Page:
After almost deceitfully denying for months that the country would need a bailout, Spain laid its cards out on the table this past weekend in confessing that it would require assistance to shore up its banking institutions. As the fourth largest economy behind Germany, France and Italy, Spain looked to be the most challenging crisis put forth before the European Union to date. Therefore, as Spain set the scene as a threatening bellwether to determine how committed the European Union was to itself, it was clear that any action would have to be both decisive and potent.
In this market of fear and uncertainty, the action therefore taken this past weekend likely served as an important step in mitigating the nerves of investors who continue to question if the European nations are willing to save the integrity of the European Union. In a strong commitment made the day after Spain's announcement, eurozone finance ministers developed an aid package that was designed to lend Spain up to 100 billion euros (~$125 billion). Such a sizable package appeared to be larger than expected by the markets. As of Sunday night, June 10, stock index futures were up over 1% on the news.
With the surprise factor to the upside regarding the package size, and the extended declines to the market over the past few weeks, investors may want to consider opening up a few bullish positions on European equities that have continued to ail over European woes. While the situation remains far from resolved, the commitment made this past weekend stands likely to express a tone being set by those leaders involved. As least in the short term, a rally appears imminent. When considering this alongside the fact that from a fundamental standpoint several large European equities also remain largely discounted, investors looking to capitalize upon the situation may have found their opportunity. The following five companies are some well-branded possibilities to consider.
|Company Name||Market Cap.||Fwd. Div%||Price/Book Ratio||Industry|
|Veolia Environnement (VE)||$6.3 B||6.3%||0.69||Waste Management|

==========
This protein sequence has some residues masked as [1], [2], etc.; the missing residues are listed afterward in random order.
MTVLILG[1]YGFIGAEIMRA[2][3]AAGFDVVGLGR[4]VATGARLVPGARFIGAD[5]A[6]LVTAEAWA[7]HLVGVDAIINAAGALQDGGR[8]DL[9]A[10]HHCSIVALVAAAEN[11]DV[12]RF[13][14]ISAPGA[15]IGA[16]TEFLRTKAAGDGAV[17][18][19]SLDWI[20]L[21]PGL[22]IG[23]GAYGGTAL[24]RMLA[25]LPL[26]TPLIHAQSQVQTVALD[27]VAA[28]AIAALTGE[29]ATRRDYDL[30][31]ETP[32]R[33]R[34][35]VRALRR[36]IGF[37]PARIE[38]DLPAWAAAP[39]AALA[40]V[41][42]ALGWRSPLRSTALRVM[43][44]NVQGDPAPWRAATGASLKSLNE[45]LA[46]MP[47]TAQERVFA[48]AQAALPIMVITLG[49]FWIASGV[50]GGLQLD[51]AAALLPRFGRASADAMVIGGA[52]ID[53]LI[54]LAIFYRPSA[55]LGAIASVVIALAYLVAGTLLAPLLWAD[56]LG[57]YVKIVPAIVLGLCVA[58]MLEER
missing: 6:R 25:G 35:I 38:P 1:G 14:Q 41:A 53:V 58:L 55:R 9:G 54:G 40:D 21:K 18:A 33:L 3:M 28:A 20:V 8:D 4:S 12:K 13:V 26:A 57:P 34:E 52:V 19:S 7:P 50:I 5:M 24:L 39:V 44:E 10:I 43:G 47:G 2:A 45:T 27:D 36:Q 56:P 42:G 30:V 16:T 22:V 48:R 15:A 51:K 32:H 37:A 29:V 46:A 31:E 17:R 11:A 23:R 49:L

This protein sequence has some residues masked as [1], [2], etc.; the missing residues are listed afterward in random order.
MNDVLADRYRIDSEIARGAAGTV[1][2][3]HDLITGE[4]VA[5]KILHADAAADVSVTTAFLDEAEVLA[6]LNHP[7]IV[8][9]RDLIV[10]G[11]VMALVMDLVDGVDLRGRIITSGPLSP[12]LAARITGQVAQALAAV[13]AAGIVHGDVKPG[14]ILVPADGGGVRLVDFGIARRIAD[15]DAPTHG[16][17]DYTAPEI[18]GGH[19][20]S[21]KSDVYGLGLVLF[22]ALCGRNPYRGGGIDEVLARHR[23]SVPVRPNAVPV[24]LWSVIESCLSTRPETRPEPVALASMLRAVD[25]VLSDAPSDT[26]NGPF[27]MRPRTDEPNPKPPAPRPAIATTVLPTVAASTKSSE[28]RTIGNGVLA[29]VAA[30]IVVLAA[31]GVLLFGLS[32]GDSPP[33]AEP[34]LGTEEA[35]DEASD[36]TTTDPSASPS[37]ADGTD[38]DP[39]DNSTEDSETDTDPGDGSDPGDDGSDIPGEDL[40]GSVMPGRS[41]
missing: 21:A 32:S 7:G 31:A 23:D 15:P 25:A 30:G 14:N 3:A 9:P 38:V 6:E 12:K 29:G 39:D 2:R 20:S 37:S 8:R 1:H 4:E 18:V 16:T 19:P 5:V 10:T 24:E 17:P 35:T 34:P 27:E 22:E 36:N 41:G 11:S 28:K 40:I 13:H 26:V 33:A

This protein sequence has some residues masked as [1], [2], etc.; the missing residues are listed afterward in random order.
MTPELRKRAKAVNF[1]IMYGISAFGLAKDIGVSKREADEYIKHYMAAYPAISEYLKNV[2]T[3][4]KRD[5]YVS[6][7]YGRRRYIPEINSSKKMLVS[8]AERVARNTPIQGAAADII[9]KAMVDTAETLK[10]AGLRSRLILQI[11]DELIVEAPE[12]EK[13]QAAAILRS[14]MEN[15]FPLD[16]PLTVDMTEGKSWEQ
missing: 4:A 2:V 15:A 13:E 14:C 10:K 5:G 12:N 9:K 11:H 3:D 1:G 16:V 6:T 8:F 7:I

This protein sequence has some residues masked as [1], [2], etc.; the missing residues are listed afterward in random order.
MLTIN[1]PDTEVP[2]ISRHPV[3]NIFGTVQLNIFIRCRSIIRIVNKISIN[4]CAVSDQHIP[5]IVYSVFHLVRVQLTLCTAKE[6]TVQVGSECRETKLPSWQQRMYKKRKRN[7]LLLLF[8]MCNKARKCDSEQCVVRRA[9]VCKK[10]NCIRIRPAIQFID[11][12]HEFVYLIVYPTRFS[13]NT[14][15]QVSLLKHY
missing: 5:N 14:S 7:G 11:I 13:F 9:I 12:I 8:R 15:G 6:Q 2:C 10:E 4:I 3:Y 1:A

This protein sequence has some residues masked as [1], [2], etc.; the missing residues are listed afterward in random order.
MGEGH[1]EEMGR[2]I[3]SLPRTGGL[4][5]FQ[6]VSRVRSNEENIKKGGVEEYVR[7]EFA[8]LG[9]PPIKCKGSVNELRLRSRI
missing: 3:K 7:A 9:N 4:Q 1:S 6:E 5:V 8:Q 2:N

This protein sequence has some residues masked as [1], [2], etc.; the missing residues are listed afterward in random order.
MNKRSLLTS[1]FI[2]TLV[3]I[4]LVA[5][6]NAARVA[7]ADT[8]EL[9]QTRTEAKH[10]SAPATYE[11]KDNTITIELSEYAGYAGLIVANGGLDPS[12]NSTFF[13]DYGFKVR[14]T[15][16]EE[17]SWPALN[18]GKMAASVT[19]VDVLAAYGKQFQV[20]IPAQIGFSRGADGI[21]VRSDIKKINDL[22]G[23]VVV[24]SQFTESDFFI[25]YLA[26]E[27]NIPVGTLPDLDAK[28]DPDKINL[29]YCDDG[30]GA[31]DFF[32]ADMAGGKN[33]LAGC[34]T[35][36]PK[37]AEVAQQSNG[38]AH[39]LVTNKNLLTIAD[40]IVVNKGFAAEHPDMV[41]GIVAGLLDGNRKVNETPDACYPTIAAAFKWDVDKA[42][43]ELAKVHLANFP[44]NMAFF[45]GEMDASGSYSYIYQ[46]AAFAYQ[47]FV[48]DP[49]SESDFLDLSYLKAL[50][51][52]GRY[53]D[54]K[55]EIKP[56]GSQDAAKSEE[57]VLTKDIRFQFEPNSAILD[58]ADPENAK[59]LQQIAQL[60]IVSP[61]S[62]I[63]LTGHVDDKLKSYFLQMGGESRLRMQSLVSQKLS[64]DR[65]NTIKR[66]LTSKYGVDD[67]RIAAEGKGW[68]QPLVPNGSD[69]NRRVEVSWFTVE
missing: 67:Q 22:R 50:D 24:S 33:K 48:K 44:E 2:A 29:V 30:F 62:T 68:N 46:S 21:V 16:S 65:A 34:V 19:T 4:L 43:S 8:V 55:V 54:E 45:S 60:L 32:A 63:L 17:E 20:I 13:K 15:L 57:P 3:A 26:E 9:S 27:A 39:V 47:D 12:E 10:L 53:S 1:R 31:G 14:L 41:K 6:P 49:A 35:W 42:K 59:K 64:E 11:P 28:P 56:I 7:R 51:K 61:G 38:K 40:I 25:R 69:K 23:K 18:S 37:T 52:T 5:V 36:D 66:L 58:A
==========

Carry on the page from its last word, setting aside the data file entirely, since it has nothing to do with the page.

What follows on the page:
|Total (TOT)||$98.2 B||6%||1.11||Oil & Gas|
|ArcelorMittal (MT)||$22.1 B||4.5%||0.39||Steel|
|Telecom Italia (TI)||$17.7 B||4.7%||0.60||Telecommunications|
|HSBC Holdings (HBC)||$164.1 B||4.4%||1.01||Banking|
One company that is likely to be highly sensitive to the ongoing situation in Europe is ArcelorMittal (MT). The large steel and basic material company tends to be responsive to factors that could affect industrial output in the region. Recent deterioration in the confidence surrounding Europe has suppressed the company that continues to trade at a price-to-book ratio of 0.39. Yet the company has been preparing itself for a possible slowdown. The company has successfully been shedding its non-core assets to shore up its balance sheet as it demonstrated with the recent sale of Skyline Steel for $605 million. Likewise, it recently announced its extended idling of its Florange steel plant to the end of 2012 as a defensive measure. With forward-looking analyst expectations placing this company at a forward price-to-earnings ratio of 4.67, this leader in the industry is at least worth a look.
It is an understatement to suggest ongoing caution for investors in this region of the world. However the markets have clearly discounted some companies to levels that may ultimately prove to be excellent starting points for investors who believe the world isn't about to fall apart tomorrow. Yet as in all situations, it is advised that investors follow up with their own due diligence prior to taking action. It also goes without saying that one should never one exceed their own risk tolerance when making decisions, especially when it pertains to situations that are far from settled.